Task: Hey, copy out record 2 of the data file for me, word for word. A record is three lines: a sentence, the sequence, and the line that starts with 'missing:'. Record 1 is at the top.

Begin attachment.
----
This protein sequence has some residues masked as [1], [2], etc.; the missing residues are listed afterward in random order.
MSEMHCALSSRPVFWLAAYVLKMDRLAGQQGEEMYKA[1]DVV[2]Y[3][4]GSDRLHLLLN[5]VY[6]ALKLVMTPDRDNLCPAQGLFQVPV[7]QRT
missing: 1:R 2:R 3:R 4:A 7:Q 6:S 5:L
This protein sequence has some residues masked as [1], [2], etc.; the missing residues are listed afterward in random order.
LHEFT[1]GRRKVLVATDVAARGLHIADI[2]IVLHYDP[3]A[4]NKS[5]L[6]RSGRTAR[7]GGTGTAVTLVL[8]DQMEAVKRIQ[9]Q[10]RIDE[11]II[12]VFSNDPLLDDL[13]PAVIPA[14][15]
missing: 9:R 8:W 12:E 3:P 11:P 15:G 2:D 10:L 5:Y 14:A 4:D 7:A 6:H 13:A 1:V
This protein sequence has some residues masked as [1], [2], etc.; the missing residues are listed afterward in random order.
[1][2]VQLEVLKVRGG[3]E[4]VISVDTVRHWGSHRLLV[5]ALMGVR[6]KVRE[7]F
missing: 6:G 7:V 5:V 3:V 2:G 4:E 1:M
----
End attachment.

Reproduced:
This protein sequence has some residues masked as [1], [2], etc.; the missing residues are listed afterward in random order.
LHEFT[1]GRRKVLVATDVAARGLHIADI[2]IVLHYDP[3]A[4]NKS[5]L[6]RSGRTAR[7]GGTGTAVTLVL[8]DQMEAVKRIQ[9]Q[10]RIDE[11]II[12]VFSNDPLLDDL[13]PAVIPA[14][15]
missing: 9:R 8:W 12:E 3:P 11:P 15:G 2:D 10:L 5:Y 14:A 4:D 7:A 6:H 13:A 1:V